Tag Archives: sustainability

European Scientists Insist GMO Debate not over Yet

October 25, 2013

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European unionThe European Network of Scientists for Social and Environmental Responsibility has come out to strongly criticize the assertion that genetically modified crops are now safe. This is after the biotech giants Syngenta and Monsanto were awarded the 2013 World Food Prize.

The coalition brings together over 90 academics, scientists and physicians. In a statement, the network seeks to address widespread claims in circulation purporting that the GMO debate is now over. [...]

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Augusta’s Master Plan for Revitalization

October 14, 2013

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Lee Epstein, attorney and land use planner working for sustainability in the mid-Atlantic region, recently discussed Augusta’s master plan for revitalization, on the National Resource Defense Council (NRDC) Staff Blog. Below is a summary and highlight of the key points covered. 

augusta streets

The city of Augusta has many faces: some see the sweet green golf courses with fiendish sand traps, while others see it as their home, a heart of the South and third-largest city in the state.

Distressingly, the city has begun to lose its luster, in tune with many other great cities in the United States. These cities are fading due to a combination of empty downtown areas and an increase in suburban sprawl.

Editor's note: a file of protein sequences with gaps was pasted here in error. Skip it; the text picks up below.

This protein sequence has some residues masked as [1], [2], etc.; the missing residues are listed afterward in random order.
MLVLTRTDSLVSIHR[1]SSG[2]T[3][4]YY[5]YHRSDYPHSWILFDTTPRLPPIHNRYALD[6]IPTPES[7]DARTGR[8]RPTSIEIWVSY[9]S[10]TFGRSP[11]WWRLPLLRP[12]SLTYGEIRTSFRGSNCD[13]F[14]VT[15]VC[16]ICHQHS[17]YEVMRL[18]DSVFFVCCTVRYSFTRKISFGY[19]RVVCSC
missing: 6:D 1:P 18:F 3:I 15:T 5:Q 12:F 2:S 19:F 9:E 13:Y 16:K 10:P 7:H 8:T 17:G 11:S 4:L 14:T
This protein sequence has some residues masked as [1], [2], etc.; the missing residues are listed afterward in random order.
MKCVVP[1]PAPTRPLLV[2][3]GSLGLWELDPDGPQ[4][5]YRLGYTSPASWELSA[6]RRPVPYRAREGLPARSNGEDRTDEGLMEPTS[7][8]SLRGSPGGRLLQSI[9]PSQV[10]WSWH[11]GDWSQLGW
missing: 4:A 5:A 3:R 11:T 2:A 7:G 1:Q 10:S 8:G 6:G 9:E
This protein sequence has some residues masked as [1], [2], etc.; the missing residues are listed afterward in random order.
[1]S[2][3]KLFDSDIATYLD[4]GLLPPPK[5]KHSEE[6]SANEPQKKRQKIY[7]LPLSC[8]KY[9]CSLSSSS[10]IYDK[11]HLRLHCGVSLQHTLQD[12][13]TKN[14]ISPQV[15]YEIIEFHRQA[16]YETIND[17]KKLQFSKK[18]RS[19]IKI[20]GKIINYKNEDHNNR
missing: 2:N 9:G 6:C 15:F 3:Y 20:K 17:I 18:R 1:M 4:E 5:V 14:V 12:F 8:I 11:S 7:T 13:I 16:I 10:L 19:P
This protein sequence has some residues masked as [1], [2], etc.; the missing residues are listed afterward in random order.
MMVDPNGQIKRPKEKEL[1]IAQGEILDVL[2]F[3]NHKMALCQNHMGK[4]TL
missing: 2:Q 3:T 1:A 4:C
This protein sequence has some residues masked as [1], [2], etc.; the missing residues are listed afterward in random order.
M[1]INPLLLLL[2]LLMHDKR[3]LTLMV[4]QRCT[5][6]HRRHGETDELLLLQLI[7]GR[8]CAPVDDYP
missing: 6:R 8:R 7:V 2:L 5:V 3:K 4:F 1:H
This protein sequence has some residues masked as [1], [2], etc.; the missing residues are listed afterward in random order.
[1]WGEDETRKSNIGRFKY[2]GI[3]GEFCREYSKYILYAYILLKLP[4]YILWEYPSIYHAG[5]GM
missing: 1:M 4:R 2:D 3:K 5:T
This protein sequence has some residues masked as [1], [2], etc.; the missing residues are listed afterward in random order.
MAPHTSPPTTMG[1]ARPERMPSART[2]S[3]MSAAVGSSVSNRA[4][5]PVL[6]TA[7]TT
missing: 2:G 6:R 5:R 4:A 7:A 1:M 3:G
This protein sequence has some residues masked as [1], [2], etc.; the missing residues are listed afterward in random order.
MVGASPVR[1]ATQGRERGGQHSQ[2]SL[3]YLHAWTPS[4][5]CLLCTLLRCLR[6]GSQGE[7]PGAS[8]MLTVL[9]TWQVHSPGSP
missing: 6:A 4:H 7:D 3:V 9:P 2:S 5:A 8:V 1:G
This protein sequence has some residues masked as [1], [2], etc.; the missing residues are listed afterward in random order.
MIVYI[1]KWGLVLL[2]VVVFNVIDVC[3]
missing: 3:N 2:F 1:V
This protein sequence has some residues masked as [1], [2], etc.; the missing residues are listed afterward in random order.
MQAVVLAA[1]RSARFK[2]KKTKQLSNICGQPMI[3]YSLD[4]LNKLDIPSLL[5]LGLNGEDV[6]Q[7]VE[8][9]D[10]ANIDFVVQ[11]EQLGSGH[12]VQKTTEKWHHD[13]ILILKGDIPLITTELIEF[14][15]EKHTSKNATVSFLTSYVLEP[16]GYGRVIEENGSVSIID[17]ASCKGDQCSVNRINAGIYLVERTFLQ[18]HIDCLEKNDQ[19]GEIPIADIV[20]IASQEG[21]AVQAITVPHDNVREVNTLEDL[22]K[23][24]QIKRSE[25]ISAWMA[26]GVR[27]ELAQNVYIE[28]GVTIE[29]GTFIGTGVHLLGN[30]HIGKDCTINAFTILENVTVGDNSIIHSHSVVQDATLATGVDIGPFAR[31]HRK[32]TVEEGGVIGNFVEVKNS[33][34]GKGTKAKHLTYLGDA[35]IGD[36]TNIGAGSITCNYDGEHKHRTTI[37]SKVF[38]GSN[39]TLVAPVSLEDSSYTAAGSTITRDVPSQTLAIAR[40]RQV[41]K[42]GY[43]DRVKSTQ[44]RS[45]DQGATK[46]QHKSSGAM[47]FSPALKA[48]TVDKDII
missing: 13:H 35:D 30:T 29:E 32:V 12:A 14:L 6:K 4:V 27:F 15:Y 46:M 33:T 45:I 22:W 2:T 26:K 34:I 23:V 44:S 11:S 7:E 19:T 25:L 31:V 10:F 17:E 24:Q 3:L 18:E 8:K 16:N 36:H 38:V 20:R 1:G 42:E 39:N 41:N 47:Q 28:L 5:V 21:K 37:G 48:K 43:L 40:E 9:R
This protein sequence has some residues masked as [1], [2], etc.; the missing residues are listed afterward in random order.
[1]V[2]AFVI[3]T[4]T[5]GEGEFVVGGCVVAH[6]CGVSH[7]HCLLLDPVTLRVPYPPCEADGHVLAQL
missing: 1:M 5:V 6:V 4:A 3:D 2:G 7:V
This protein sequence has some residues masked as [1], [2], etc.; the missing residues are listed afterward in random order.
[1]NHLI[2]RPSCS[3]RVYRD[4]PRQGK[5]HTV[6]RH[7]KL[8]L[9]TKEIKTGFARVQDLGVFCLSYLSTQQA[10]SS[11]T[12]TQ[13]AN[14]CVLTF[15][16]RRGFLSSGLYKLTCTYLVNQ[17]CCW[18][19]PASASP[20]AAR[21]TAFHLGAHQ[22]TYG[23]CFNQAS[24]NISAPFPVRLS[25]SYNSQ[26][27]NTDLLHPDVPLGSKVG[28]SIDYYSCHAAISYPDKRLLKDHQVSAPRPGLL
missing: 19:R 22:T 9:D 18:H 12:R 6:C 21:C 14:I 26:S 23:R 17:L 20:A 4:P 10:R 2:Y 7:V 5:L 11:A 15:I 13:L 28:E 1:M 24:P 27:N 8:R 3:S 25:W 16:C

The neighborhoods could definitely do with some renovation. Not all is lost, however; the Augusta Sustainable Development Implementation Program has come up with intensive plans to revitalize this old Southern belle of a city.

The Augusta Sustainable Development Implementation Program (ASDIP) has paired up with the US Department of Housing and Urban Development to use one of their challenge grants to revitalize Augusta and its empty neighborhoods. The project’s main goal is to upgrade Augusta, injecting sustainable economic development, enhanced transportation, and improved neighborhoods to bring the city back to life. The program is focused on results, not just plans.

regency mallThey hope to work wonders on Downtown Augusta – ranging from the 4.5 mile long Dean’s Bridge Road, to the Regency Mall and through the neighborhoods near the rail yards. Like many malls in America, Regency Mall slowly faded and then died, becoming an abandoned relic. With the ASDIP program in place, it would become a village center, while the neighborhoods leading to the mall would offer the basic amenities needed to sustain a bustling community. These would include farmer’s markets, grocery stores, medical clinics, and small restaurants – all the ingredients needed to create a successful neighborhood. During the rebuilding process, they will also add some mixed-unit and higher density housing, though older neighborhoods will likely remain untouched.